FOR musicians, the G7 chord naturally progresses to a C: it’s a tension looking for a resolution, and a good metaphor for what’s happening in Cornwall this week.

For the politicians of the seven richest and most powerful countries on earth, the G7 summit is their annual gathering to discuss the most pressing issues facing the world.

This year Covid 19, climate change, biodiversity, and free and fair trade top their discussions.

In the end it’s the results that matter, and for the UK there are many tensions looking for a resolution, like reduction in foreign aid and the possibility of giving permission to open new coal mines.

How these are resolved is important in preparing for the Glasgow climate summit in November (COP26).

There have been a number of smaller G7 meetings this week. Their communiqués use words like: we recognize, thank, commend, commit, affirm, appreciate, support.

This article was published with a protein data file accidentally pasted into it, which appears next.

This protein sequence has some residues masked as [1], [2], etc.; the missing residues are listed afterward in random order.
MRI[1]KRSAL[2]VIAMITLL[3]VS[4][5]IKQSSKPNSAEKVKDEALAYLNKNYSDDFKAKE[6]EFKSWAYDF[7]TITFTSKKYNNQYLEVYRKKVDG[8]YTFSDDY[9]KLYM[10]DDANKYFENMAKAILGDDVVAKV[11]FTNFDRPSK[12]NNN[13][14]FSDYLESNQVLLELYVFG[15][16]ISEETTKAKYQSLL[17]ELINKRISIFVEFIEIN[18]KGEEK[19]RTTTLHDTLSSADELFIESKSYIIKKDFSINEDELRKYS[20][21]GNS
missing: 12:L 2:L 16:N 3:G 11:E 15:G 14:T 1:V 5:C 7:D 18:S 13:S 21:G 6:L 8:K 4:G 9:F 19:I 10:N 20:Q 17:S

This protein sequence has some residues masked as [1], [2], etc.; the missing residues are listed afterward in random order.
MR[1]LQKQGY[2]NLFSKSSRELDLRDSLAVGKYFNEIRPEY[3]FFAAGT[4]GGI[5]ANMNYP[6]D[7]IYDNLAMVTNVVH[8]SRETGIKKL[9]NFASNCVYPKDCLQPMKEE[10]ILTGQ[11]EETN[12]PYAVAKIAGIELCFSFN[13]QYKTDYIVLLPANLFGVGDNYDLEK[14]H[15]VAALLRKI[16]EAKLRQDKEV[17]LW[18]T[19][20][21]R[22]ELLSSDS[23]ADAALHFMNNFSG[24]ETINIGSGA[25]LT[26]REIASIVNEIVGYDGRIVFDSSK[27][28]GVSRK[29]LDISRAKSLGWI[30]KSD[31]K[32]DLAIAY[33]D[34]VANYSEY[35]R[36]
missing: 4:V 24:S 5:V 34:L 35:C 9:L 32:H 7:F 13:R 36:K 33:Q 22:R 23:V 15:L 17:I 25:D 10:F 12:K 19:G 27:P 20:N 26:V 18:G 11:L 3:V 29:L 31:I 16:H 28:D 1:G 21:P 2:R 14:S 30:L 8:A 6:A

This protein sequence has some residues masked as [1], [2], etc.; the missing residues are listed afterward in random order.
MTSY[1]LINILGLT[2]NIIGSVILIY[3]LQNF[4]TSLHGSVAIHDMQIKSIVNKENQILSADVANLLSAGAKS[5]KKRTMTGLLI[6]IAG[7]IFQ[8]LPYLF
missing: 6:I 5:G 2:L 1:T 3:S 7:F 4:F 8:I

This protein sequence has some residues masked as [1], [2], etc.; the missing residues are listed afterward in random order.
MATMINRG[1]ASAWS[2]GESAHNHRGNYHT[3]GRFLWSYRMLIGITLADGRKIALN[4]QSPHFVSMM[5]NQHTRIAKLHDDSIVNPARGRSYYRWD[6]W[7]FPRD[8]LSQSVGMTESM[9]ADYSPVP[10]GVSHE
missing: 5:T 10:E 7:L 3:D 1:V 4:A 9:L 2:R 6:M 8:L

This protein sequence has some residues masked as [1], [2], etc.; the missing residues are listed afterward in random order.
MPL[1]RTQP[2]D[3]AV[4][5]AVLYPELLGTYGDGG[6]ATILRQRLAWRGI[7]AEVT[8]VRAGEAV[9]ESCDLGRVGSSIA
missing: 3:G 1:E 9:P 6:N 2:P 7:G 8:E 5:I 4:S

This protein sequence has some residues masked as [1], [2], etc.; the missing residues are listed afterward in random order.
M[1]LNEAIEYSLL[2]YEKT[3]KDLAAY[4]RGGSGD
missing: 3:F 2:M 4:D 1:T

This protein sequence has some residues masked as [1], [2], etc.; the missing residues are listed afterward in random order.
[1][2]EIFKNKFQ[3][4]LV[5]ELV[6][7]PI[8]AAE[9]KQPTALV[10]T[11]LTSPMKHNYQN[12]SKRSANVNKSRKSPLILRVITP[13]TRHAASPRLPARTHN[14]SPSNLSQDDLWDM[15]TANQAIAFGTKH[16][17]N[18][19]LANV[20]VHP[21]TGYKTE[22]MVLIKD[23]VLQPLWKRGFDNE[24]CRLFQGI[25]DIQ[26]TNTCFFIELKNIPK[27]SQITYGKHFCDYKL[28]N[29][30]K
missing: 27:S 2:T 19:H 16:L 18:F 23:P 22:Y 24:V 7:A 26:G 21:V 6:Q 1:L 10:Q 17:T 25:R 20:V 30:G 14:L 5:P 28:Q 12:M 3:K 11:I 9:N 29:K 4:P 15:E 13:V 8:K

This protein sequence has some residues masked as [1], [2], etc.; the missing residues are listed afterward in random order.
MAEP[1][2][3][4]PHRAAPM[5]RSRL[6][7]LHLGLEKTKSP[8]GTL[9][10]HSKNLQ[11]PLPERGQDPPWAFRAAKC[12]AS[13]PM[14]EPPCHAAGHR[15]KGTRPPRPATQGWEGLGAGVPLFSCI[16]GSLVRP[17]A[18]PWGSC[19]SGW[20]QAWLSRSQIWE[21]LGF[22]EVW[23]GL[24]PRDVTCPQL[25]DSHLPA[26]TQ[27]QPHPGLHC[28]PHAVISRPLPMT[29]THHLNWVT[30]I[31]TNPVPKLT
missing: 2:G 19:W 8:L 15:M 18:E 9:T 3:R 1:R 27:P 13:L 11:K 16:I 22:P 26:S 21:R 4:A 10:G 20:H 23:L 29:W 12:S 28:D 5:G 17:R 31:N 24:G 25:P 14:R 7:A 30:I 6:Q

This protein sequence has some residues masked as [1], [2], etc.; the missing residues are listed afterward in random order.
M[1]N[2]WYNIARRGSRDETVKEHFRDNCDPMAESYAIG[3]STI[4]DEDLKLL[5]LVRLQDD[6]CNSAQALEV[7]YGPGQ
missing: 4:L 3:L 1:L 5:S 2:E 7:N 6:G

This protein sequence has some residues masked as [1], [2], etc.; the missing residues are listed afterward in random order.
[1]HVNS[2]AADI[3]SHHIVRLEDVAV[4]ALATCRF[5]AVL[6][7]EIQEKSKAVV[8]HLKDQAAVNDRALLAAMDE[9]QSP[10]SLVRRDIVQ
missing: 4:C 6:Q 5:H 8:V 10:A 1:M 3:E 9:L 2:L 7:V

Seven gentle words that need testing against the realities of continually rising emissions of greenhouse gases.

This summit is relevant for us in Somerset, because, when it comes to the climate, the richest countries will have to make unpopular changes in limiting these emissions – for the sake of the next generation.

Two questions we, as citizens, should ask our governments, and as consumers should ask our suppliers, are: how much will you do to change, and how soon will you do it?

All along the British coast this week – from Scotland to Cornwall (including Minehead beach today (June 10) at 5pm, and central Taunton on Saturday (June 12 at 11am), groups are drawing attention to the climate crisis that’s driving sea-level rise and floods (see

Other countries are also joining in, including the Solomon Islands, which may not be around for much longer.

There’s a warning in the old story about King Canute: it’s futile trying to turn the tide with fine words alone.